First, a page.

The World of Victorian England -- Great Britain in the Victorian Era was a modern empire like no other before it. Technology had advanced to the point in which Britain ruled the seas, the land, and with colonies and resources world-wide, much of the economic prosperity of the entire world. The entire focus of the Victorian empire was to trade -- import and export, use the colonies to prosper, allow Britain her expected might over all she surveyed. Between this and the massive increase in railways there was a need for more financing, more complex fiscal transactions, and thus more banks. In fact, between 1852 and 1957 "the deposits in a set of five London banks grew from £17.7 million to over £40 and the typical amount of bills of exchange were in circulation increased to 200 million from just 66 million" (Houston, 71). This "boom" occurred all over England, and the importing of goods flourished, so did stock speculation which mean that some won heavily and others became destitute -- and resentful at the same time.

Charles Dickens, perhaps the epitome of Victorian literature, described the economic victories as "happy strokes of calculation and combination," or "Gigantic combinations of skill and capital" and, technically, he "almost always couples the two terms, implying that each presupposes the other. Combine this economic boom with the divergent social nature of the very wealthy, the upper middle class, and then the rest of England (85%), and one can see that the very nature of life, and especially childhood, was expressed quite differently (Novak, 36-61).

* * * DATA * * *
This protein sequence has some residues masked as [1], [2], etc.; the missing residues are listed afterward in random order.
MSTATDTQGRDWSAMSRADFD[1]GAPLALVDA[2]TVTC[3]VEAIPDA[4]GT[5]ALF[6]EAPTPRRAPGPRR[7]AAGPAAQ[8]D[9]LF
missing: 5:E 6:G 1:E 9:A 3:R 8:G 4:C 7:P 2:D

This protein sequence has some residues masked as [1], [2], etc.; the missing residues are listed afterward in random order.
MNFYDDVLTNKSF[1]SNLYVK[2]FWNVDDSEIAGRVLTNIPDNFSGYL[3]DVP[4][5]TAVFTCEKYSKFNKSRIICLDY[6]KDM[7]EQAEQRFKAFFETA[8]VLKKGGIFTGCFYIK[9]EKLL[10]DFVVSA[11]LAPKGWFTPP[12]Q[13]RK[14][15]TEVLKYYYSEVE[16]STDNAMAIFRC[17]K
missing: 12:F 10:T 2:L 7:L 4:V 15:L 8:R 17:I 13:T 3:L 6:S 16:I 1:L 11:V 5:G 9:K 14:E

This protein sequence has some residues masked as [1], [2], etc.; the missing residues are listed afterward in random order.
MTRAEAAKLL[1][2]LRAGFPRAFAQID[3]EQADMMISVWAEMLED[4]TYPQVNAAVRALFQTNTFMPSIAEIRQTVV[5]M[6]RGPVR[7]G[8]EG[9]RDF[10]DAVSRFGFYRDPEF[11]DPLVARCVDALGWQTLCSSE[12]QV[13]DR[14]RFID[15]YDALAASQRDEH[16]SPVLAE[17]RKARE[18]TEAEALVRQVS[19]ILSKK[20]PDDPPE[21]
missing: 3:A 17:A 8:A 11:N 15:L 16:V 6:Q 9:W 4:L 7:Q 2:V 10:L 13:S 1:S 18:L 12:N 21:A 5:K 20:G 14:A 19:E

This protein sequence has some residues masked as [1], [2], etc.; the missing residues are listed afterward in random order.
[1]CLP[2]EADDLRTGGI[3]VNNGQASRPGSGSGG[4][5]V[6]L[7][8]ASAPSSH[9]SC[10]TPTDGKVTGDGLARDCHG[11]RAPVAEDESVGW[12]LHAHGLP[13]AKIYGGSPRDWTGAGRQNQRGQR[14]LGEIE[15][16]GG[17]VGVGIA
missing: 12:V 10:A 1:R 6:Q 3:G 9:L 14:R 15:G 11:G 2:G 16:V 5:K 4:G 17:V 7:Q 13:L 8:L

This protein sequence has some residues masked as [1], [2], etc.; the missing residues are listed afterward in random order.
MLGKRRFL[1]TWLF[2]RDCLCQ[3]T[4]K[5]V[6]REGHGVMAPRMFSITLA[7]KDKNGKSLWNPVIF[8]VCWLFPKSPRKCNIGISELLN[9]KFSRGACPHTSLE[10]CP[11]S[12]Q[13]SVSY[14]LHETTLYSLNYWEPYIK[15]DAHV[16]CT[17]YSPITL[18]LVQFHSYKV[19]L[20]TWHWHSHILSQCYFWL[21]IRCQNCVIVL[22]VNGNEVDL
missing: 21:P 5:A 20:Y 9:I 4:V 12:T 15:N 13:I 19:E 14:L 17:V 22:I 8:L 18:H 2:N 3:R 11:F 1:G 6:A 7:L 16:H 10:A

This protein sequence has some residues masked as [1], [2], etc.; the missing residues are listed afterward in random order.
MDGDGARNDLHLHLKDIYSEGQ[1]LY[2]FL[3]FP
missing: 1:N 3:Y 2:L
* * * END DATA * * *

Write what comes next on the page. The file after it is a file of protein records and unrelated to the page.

This era, so prosperous and wonderful for so many, allowed the middle and upper classes a chance to read, write, and experience art as never before. However, in contrast, the huge population increase and rapid urbanization caused by the industrial revolution drew large numbers of skilled and unskilled individuals to the cities where they were paid wages barely at the subsistence level, and situations of such abject poverty and despair that not only drastic political theories arose, but the realities of urban life were reflected in much of the literature of the time -- whether tragic or fantastic, all as a response to social and cultural conditions (Daniels).